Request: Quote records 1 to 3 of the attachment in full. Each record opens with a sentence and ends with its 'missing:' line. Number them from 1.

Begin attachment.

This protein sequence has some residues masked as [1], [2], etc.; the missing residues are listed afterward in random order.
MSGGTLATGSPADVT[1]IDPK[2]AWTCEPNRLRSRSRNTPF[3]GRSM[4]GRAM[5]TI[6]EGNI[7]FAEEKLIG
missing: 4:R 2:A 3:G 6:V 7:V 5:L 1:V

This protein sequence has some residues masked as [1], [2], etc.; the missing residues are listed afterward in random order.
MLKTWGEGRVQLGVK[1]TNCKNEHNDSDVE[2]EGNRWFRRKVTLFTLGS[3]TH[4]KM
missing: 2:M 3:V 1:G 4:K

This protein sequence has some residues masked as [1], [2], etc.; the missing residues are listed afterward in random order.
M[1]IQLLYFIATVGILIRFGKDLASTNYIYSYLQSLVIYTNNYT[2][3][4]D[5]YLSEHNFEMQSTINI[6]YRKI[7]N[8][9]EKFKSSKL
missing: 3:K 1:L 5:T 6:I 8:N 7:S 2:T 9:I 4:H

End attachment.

This protein sequence has some residues masked as [1], [2], etc.; the missing residues are listed afterward in random order.
MSGGTLATGSPADVT[1]IDPK[2]AWTCEPNRLRSRSRNTPF[3]GRSM[4]GRAM[5]TI[6]EGNI[7]FAEEKLIG
missing: 4:R 2:A 3:G 6:V 7:V 5:L 1:V

This protein sequence has some residues masked as [1], [2], etc.; the missing residues are listed afterward in random order.
MLKTWGEGRVQLGVK[1]TNCKNEHNDSDVE[2]EGNRWFRRKVTLFTLGS[3]TH[4]KM
missing: 2:M 3:V 1:G 4:K

This protein sequence has some residues masked as [1], [2], etc.; the missing residues are listed afterward in random order.
M[1]IQLLYFIATVGILIRFGKDLASTNYIYSYLQSLVIYTNNYT[2][3][4]D[5]YLSEHNFEMQSTINI[6]YRKI[7]N[8][9]EKFKSSKL
missing: 3:K 1:L 5:T 6:I 8:N 7:S 2:T 9:I 4:H